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Tinnitus on the rise due to increase in noise levels

It is no wonder that tinnitus is on the increase, especially amongst younger people. Our ears are assailed daily by noise levels that they were not designed to cope with. It is often said that we have a stone-age body in a 21st Century world. Our ears are capable of picking up tiny sounds that were important for survival in the natural world, for example awareness of prey or predators some distance away.

But if you look at the chart below you can see that many every-day noises such as busy city-centre traffic or even a lawnmower can produce noise levels which, if you are exposed to for too long, can cause hearing damage or even tinnitus. If we take more extreme examples such as a rock concert or nightclub then you can see that hearing damage can occur very quickly. It will come as no surprise then to discover that many performers and disc jockeys suffer from hearing loss and tinnitus.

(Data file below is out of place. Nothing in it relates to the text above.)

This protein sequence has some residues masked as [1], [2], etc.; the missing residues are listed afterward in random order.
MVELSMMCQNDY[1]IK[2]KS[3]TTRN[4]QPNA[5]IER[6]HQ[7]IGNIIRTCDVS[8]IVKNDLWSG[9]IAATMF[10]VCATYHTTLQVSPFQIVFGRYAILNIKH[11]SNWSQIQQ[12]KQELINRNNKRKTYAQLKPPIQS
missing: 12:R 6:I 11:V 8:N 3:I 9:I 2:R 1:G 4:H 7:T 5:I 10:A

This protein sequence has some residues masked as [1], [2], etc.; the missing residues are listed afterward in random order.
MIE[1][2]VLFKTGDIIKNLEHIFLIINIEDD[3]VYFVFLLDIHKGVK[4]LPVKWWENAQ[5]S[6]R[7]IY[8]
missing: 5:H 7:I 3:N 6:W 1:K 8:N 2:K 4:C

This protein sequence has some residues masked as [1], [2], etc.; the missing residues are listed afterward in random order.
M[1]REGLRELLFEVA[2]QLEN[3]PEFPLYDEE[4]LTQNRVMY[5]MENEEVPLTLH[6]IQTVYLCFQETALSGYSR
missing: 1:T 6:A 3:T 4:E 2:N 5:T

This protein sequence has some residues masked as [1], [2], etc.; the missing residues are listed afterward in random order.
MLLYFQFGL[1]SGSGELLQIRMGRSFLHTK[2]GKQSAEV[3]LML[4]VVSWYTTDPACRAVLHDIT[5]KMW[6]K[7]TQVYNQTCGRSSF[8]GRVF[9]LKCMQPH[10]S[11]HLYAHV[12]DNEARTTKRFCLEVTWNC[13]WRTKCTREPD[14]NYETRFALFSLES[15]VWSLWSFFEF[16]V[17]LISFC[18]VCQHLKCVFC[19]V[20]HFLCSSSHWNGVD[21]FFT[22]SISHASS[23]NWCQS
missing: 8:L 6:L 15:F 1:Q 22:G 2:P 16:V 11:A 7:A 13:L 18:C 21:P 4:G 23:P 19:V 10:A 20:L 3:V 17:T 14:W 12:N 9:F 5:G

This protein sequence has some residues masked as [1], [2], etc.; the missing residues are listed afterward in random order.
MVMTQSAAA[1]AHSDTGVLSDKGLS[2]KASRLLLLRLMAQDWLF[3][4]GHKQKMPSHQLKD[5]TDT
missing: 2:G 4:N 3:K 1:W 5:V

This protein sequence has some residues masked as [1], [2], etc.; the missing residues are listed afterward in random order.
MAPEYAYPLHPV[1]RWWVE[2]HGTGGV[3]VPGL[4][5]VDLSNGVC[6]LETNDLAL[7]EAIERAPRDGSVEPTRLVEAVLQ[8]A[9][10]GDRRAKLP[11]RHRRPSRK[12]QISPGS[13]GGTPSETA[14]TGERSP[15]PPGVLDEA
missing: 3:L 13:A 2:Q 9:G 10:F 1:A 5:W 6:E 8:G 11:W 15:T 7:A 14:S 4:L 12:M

The chart shows noise levels measured in decibels (abbreviated dB) so here is a brief explanation for anyone unfamiliar with the terminology. The term actually comes from the name of the inventor of the telephone, Alexander Graham Bell, and the measurement has to take account of the huge variation in intensity of the range of sounds we can hear. So if we take a really quiet sound like a watch ticking or leaves rustling and compare with a loud jet like Concorde at takeoff, then the difference in the power of the sounds is about 1,000,000,000,000 times!

So on the decibel chart, 0dB is near total silence but 10dB is ten times more powerful and 20dB is 100 times more powerful, 30dB is 1000 times more powerful, and so on. A hairdryer at 80dB is one hundred times as loud as normal conversation at 60dB. A rock concert of 120dB is a million times as loud as normal conversation.